The first time I heard about Pandora, I was intrigued. The streaming music service analyzes music using 400 different factors and attempts to create playlists that will work with the performer or song you use to seed the playlist.
I’m a math geek, so the idea that computers could analyze music using a 400-axis spectrum blew my mind. And when I began to stream Pandora on my Mac, I understood that it really worked. While Pandora will sometimes include a song you don’t care for in its playlist (but far less frequently than iHeartRadio), it usually does a very good job picking music.
As with iHeartRadio, you begin by selecting a genre, artist, or song and then let the service create a playlist. If you really like a track, give it thumbs up and it will come up more often. If you dislike a track, giving it thumbs down takes it off your playlist and jumps to the next song. A word of warning: If you give two tracks by the same artist thumbs down, it will block the artist unless you’ve already given at least one track by that artist thumbs up.
After a couple months using iHeartRadio, Pandora was a big step forward. Pandora doesn’t have the variance in volume that sometimes plagues iHeartRadio, and that alone makes it worth listening to the ads on Pandora’s free service. Besides that, Pandora usually creates better playlists than iHeartRadio. Starting with Johnny Cash, for instance, you’ll get a lot more contemporary country and maybe even some Bob Dylan.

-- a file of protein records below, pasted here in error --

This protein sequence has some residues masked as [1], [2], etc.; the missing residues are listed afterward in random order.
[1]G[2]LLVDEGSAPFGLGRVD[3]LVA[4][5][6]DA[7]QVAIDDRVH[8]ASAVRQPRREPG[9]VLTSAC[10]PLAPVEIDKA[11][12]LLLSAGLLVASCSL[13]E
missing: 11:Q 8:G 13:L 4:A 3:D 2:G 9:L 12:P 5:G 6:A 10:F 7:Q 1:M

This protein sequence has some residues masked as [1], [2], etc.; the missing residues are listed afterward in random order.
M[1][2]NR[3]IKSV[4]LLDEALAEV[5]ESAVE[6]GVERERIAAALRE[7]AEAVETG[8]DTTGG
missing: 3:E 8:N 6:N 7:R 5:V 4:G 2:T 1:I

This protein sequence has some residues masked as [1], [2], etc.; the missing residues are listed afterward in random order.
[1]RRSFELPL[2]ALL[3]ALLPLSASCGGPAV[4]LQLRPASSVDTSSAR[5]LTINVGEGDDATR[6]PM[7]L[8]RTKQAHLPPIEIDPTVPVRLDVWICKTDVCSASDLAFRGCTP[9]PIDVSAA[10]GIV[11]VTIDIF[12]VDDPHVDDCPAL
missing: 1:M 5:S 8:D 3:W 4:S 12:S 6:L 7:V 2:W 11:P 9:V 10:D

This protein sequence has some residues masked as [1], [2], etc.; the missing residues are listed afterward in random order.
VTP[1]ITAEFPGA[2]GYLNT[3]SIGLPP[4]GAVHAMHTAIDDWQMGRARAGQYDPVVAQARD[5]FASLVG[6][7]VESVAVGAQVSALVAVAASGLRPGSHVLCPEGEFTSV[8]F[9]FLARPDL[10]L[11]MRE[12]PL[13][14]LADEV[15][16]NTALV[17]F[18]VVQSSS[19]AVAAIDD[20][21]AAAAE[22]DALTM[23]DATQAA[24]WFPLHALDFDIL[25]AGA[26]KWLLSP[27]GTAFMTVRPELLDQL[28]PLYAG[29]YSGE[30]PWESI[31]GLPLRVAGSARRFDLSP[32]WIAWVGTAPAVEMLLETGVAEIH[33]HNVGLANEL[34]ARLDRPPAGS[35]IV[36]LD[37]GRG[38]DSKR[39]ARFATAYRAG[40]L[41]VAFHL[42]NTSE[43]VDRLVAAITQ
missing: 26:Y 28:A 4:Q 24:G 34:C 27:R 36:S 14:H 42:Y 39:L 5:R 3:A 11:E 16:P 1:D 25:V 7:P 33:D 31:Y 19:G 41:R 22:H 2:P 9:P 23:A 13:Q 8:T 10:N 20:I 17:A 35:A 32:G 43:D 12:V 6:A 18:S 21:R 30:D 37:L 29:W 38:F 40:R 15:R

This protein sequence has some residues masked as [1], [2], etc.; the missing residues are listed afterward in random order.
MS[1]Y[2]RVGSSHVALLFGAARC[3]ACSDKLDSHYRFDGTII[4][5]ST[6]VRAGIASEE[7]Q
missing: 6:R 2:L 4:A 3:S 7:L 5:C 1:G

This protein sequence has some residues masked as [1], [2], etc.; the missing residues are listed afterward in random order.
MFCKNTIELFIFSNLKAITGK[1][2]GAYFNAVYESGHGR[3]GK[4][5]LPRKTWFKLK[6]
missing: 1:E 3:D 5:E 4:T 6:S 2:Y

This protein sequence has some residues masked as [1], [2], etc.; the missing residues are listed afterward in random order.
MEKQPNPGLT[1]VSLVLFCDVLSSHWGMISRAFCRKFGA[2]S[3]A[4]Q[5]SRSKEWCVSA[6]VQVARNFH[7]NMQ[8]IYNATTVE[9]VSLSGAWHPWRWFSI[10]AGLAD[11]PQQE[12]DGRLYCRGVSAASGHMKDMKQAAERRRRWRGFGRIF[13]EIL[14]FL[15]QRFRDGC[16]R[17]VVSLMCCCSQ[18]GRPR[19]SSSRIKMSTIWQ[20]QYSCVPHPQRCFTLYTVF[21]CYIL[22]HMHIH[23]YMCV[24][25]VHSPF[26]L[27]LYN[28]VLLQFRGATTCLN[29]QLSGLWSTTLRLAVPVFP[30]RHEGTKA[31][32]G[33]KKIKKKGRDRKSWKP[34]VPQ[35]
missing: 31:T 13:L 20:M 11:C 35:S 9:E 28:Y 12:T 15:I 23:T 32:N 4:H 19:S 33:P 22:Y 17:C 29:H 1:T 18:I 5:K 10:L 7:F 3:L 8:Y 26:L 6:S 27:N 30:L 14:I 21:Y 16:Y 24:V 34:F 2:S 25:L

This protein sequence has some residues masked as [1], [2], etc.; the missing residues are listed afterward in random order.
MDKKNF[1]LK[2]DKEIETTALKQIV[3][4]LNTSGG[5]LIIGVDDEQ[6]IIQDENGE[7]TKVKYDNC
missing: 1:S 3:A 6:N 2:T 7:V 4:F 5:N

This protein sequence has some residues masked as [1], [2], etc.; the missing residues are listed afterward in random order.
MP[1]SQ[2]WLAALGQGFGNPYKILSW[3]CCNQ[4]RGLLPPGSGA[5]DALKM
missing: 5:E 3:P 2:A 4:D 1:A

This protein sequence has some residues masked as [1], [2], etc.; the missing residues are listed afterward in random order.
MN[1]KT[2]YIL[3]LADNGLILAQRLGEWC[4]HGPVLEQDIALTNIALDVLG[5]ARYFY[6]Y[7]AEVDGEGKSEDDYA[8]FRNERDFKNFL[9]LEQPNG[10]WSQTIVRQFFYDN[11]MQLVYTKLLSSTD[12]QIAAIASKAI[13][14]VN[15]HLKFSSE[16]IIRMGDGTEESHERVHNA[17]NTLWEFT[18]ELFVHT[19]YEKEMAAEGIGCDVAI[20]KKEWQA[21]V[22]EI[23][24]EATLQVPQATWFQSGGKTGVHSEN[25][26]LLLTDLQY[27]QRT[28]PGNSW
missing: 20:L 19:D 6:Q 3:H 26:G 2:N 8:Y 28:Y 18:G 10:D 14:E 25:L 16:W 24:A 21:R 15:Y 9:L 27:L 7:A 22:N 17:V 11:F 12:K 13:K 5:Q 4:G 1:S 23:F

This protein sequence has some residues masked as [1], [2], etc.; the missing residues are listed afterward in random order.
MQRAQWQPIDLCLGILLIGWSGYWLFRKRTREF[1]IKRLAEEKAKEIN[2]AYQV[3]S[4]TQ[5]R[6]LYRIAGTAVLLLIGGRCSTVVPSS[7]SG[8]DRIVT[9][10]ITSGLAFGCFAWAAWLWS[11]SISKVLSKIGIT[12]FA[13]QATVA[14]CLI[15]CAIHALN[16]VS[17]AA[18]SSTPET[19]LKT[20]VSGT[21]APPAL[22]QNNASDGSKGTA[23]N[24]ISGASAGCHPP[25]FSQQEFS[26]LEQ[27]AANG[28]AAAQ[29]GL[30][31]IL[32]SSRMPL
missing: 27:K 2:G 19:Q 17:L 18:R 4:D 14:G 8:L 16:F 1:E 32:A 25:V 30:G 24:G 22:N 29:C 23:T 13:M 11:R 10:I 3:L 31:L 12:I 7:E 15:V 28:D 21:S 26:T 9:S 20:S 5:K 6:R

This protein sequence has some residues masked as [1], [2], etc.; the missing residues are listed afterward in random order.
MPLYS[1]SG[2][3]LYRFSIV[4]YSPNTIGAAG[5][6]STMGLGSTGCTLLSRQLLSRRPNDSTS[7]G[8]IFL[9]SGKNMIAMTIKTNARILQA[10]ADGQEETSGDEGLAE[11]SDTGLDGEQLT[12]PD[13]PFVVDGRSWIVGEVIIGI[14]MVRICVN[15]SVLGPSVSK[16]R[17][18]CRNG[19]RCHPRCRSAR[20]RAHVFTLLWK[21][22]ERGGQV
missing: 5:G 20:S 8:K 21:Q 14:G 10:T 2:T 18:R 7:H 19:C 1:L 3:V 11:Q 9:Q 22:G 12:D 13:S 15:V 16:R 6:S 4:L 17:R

More Personalized Radio
Want to really mix things up? Seed your personal radio station with more than one artist! This is one thing Pandora offers that iHeartRadio doesn’t, and it can really improve your music mix, giving it more focus or more diversity depending on the artists you choose. For instance, I have one with Francesca Battistelli, Billy Sprague, Mandisa, and Newsboys as seeds.
Pandora on Your PC
We’ve looked at the Pandora iOS app, but the original way of using Pandora was with your web browser (right).
You can use the same account on the app and with your browser, so you can use the same playlists on as many Macs, PCs, iDevices, and Android devices as you have access to. You can also share playlists so others can use ones you’ve created and named.
You’ll find more details on your playlist by selecting Options on the app’s playlist screen, including a list of tracks you’ve given thumbs up and thumbs down on each playlist. In your browser, this same information appears on each playlist page, along with the data you gave the track thumbs up or down.
- Generally better music mixes.
- Letting you seed more than one artist or song.
- Consistent volume.
Because of that, I think it’s worth listening to a few short ads now and then. I don’t care about onscreen ads, because my iPhone is across the room connected to a stereo. And the ads aren’t as annoying as they were this summer, when they only seemed to have two different ones – a loud Toys ‘R’ Us one and one from Burger King. In fact, the ads now seem appropriate to the type of music you’re listening to, such as promoting Billy Graham’s last message when you’re listening to Christian music.
Overall, Pandora provides a great listening experience. It will be interesting to see how well iTunes Radio compares, especially since the iTunes app has access to my music library and song ratings. I should have enough experience with iTunes Radio to review it in December.
Pandora is only available in the United States, Australia, and New Zealand.
Keywords: #pandora #pandoraradio #lowendaudio
Short link: http://goo.gl/XU3KGy